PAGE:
Write about anything
i’ve learned that things change, people change,
and it doesn’t mean you forget the past or try to cover it up.
it simply means that you move on and treasure the memories.
The first week of January, I did something that for me, was epic. I opened the door to my past, a door that for 11 years has in some way remained sealed shut; haunting me by the memories in my heart, the fears in my mind, and the toxic combination of anxiety – I wasn’t ready to let go, but I was holding on by just one thread.
The experience was entirely different than I could’ve ever imagined. While I was overwhelmed with sentiment and memories, it was in the best way possible. For the first time in 11 years, I let myself take down my guard. Getting on the ice at my old rink wasn’t impossible, it wasn’t even hard. It was like coming home again. It was feeling connected to the life i used to live, the place and the people that surrounded my every waking moment. Although it’s no longer our home – it will always be the place we came together. It will always hold the memories of love and loss, strength and endurance and conditioning and competition, friendship and mentorship, fear and faith.
I’ve realized that life is made up of three things: memories, plans, and deep breaths.
Memories are our past. Memories are moments that have ended, but that are ours to keep forever and ever. Memories are what connect us with who we were, even if who we were was just a few moments ago.
Plans are our future, they’re what keep us moving forward. A plan for the afternoon, a plan for the month, for the year, for a lifetime. Plans are what connect us with who we want to be.
And deep breaths. Deep breaths connect us with ourselves, with our now. Deep breaths are the only form of living in the present that I can truly understand.
We, all of us, are the sum of our parts. We’re the sum of our memories, our plans, and our deepest breaths. And, more than anything, we’re the sum of the people in our lives. We are who we are because of the tiny drops that other people have given us of themselves. I am who I am because of the delicious beauty of the people around me.
In the most beautiful first lesson of 2013, I learned that it’s time to embrace that chapter of my life, embrace those memories – the good, the bad, and the ugly. It’s time to express gratitude to the myriad of people who both added to and sustained my life, now that I am far enough away to understand the profound differences they made. The lessons we learned then, the life we were living, the grace we were taught and the deep breaths we learned to take – they extend past the borders of the rink, past the time we spent there.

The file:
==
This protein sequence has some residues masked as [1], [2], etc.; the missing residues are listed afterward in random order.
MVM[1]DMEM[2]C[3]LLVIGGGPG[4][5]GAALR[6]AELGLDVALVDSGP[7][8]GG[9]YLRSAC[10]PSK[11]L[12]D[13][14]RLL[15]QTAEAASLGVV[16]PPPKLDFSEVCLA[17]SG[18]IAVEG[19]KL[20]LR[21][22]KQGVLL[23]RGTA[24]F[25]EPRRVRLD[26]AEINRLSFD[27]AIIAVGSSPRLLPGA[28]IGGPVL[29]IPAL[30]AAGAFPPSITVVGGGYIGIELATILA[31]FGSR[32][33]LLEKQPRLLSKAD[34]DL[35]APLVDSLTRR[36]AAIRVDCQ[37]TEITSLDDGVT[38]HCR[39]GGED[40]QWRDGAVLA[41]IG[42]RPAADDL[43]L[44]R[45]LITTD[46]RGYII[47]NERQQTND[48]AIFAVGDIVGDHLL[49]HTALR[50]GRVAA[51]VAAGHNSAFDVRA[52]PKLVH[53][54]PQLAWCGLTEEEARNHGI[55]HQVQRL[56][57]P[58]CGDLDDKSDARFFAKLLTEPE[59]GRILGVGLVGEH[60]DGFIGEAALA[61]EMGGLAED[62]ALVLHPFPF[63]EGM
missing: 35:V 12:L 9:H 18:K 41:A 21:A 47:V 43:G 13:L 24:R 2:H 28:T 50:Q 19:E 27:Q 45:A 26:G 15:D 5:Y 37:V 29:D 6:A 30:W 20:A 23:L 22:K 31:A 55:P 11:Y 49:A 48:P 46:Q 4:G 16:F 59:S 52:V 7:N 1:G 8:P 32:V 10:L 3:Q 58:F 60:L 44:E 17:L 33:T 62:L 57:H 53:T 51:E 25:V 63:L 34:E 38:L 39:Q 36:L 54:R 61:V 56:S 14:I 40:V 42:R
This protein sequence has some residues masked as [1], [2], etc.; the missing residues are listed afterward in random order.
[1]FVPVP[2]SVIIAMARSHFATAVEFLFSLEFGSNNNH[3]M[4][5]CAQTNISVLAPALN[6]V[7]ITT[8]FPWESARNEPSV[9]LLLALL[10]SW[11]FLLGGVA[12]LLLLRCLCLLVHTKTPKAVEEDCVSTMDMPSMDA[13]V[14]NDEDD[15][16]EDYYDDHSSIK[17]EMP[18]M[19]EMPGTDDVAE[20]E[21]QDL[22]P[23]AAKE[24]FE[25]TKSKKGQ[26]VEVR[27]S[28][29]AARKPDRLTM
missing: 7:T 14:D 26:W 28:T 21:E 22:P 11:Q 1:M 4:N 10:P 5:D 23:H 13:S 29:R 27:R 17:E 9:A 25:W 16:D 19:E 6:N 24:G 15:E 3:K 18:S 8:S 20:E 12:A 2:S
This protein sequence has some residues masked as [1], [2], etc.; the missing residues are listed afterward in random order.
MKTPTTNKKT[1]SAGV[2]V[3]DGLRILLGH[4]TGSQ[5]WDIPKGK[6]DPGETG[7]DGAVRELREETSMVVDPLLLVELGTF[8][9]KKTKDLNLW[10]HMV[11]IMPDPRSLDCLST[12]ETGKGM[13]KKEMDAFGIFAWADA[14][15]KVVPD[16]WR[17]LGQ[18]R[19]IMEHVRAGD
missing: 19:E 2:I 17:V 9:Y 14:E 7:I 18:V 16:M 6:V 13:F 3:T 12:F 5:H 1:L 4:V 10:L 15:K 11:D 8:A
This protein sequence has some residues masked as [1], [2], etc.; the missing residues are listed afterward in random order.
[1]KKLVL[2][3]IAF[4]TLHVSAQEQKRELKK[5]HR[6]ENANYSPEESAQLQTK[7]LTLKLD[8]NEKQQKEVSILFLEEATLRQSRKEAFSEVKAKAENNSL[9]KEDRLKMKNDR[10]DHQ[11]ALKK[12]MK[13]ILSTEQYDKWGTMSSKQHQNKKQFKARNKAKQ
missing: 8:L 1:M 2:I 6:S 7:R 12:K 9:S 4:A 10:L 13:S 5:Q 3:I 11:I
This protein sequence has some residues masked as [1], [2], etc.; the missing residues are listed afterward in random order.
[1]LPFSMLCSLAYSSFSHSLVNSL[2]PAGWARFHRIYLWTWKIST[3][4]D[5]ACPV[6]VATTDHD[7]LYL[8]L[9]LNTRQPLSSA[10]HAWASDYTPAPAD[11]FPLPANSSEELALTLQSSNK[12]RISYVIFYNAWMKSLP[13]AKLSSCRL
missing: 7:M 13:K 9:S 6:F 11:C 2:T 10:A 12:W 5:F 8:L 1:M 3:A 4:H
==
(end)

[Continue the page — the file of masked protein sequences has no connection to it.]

We were each in our own ways strong, determined, and driven. We trained to push harder, to push farther. We were taught to become good fighters. We were taught to follow through. That practice made perfect. That there was no trying, just doing – with each new jump, you were either on your butt, or on your feet. There was no alternative. We learned to take one thing at a time. One element. One aspect of the element. Our posture. Our positioning. Our height. Our speed. The angle in which approached take-off.
Because skating is in every way life; we fall, we get up, and we try again… In times of adversity, we always get up, wipe the snow from our backside, and do it again.
Everything I have learned and achieved in life is because of skating.
What matters most are the efforts we make. The way we apply those lessons. The way we channel that drive, that thing we lived for, into our lives – our trials and tribulations, our obstacles and our biggest fears. 2012 for me questioned every belief, called upon every strength, asked for every reason in my trying to survive. Facing a plethora of invisible chronic illnesses including one that has been without a firm diagnosis or a proper treatment for more than 15 months now, has without a doubt been the hardest chapter of my life. The push to keep going, the determination to see doctor after doctor and try medication after medication, treatment plan after treatment plan, has come directly from what I learned at the rink, on the ice, from all of you.
Maybe the reason I kept the door closed was the fear that when I opened it, every part of that life would come spilling out over the sides; that it would be overwhelming and exhausting and emotional. What I never considered until I faced it head on, was that opening the door was maybe exactly what I needed in this part of my life. The discipline, the determination, the drive – I’ve kept it with me, I’ve used it and applied it all my life. It was the memories, the life lessons, the passion and compassion and patience and ability to re-group and try again – it was those pieces that have carried me through the darkest days and the hardest parts of this journey with my health. Those pieces are more useful to me now than I ever could’ve imagined.
& I remember
Amanda Kasper is a writer, reader, quote lover, CASA advocate, and non-profit believer, seeking space as a lifelong learner, passionate lover, and irreplaceable friend. Amanda tweets at @AKasper513 and blogs over at “& this I believe”